This is not about provoking reactions, but it must be said that energy is the most important and decisive factor regarding our civilisation’s progress towards sustainability. When the best scores in building sustainability assessments go to buildings with mediocre energy performance – it only misleads the public.
This can be easily demonstrated:
Does this mean that all other issues are less important or even unimportant? Not at all. In reality, our society values other topics greatly: accessibility for the disabled, the separation of waste, the living environment, a socially acceptable distribution of costs, the preservation of our historical monuments. The fact is that we have already fixed very extensive requirements for most of these issues, sometimes even through laws, and these are not in conflict at all with the measures for much more efficient uses of energy. The latter has been almost reprehensibly neglected in the decades since the 1950s; energy consumption has increased five-fold since then. The per capita consumption of non-renewable energy in developed countries today is too high for sustainable global development, by a factor of almost four. Thus, something really has to happen, and that on a large scale.
The good news is that this is possible. The possibilities for increasing energy efficiency by a factor of more than 5 are available to us, and the remaining energy demand can be covered sustainably through regionally available energy sources all over the world. Exemplary demonstration projects in especially committed regions have already proven both this and also that this is possible without neglecting other important objectives.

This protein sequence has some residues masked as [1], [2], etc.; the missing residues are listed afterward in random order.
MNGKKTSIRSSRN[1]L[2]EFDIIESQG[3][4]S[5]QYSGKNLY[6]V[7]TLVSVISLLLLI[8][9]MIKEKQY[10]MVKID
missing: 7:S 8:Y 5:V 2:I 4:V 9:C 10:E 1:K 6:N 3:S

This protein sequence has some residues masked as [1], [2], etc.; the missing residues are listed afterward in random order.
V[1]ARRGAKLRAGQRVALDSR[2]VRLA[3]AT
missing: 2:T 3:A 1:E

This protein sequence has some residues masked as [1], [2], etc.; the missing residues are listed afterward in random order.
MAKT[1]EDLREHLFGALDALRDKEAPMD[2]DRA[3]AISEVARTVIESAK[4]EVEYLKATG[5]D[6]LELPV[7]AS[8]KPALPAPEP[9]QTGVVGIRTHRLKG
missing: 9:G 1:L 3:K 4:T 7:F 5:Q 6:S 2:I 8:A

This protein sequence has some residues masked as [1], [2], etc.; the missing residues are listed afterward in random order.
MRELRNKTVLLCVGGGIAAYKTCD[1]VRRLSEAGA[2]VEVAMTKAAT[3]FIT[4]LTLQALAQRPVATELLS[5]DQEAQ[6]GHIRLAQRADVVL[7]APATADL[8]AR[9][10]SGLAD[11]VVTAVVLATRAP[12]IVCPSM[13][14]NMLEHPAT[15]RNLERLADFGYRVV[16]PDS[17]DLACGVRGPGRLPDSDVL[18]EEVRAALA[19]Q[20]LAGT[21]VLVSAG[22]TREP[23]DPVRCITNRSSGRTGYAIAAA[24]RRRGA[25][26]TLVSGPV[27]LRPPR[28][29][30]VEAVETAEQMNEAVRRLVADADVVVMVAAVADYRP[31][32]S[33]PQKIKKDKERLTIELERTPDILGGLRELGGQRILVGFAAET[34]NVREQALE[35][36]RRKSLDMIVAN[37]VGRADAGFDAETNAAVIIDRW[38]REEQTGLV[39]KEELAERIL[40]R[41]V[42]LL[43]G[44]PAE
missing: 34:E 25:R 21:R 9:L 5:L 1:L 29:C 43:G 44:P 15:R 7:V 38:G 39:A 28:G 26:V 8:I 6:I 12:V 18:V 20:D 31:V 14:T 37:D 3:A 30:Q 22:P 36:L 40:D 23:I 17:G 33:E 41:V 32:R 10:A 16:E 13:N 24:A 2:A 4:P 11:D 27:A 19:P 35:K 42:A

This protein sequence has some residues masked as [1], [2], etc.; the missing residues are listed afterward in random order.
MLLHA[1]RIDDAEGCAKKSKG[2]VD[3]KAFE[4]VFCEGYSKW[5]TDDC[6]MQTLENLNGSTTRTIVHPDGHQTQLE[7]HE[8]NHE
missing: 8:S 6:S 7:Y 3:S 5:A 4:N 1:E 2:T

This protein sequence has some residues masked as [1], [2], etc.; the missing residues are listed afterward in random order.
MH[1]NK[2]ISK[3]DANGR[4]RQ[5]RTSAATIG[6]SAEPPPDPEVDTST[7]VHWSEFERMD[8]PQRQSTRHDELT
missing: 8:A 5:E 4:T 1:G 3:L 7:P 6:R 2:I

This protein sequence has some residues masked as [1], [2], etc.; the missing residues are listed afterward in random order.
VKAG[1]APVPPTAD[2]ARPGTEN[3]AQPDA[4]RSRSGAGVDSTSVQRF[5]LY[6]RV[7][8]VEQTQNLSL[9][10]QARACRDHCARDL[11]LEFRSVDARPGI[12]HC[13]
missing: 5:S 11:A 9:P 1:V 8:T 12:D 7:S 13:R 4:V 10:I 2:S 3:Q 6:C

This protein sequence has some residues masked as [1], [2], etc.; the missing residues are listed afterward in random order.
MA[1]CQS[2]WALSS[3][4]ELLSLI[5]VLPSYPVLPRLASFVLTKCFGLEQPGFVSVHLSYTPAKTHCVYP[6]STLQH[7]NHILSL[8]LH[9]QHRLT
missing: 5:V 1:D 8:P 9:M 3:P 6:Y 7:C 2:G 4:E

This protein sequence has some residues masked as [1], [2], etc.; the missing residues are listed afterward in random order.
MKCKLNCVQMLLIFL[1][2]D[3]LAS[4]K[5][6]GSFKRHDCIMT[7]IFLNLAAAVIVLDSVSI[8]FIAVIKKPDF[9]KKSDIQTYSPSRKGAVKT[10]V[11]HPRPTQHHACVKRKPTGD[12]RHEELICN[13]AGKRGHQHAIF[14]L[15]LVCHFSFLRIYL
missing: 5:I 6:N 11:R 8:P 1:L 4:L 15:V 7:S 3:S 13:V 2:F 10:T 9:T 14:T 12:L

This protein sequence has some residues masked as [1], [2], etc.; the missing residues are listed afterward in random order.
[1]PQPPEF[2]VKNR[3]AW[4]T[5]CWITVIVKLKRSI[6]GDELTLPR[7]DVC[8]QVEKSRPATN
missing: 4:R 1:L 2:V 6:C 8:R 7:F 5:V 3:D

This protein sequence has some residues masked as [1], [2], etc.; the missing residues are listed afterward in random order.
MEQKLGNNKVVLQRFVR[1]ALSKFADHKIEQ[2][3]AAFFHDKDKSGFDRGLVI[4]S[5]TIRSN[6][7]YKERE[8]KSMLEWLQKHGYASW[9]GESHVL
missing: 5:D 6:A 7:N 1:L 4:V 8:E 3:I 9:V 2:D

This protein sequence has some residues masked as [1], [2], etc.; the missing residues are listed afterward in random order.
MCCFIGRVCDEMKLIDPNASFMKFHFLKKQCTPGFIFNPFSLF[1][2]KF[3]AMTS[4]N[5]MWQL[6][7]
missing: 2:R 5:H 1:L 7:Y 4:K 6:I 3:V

This is one of the outstanding features of energy efficient solutions: that they represent a comparatively small intrusion, both objectively and economically. Passive House refurbishments taking into account requirements for the preservation of historical monuments and also for construction with regard to accessibility for the disabled have already been carried out.
Architects, designers and craftsmen need to pay attention to this issue, which is why educational opportunities with this focus are increasingly being offered. After all, it is these professions that will benefit from this development – their expertise is required.
[Feist 2002] Feist, Wolfgang: Mit dem Passivhaus in eine nachhaltige Zukunft. In: 6. Internationale Passivhaustagung, Tagungsband. Basel, Darmstadt 2002, New edition with footnotes from 2010 available here in German: Passivhaus - nachhaltige Zukunft
[Feist 2001] Feist, Wolfgang: Energieeffizienz (Energy Efficiency). Heidelberg, 2001 PDF (in German)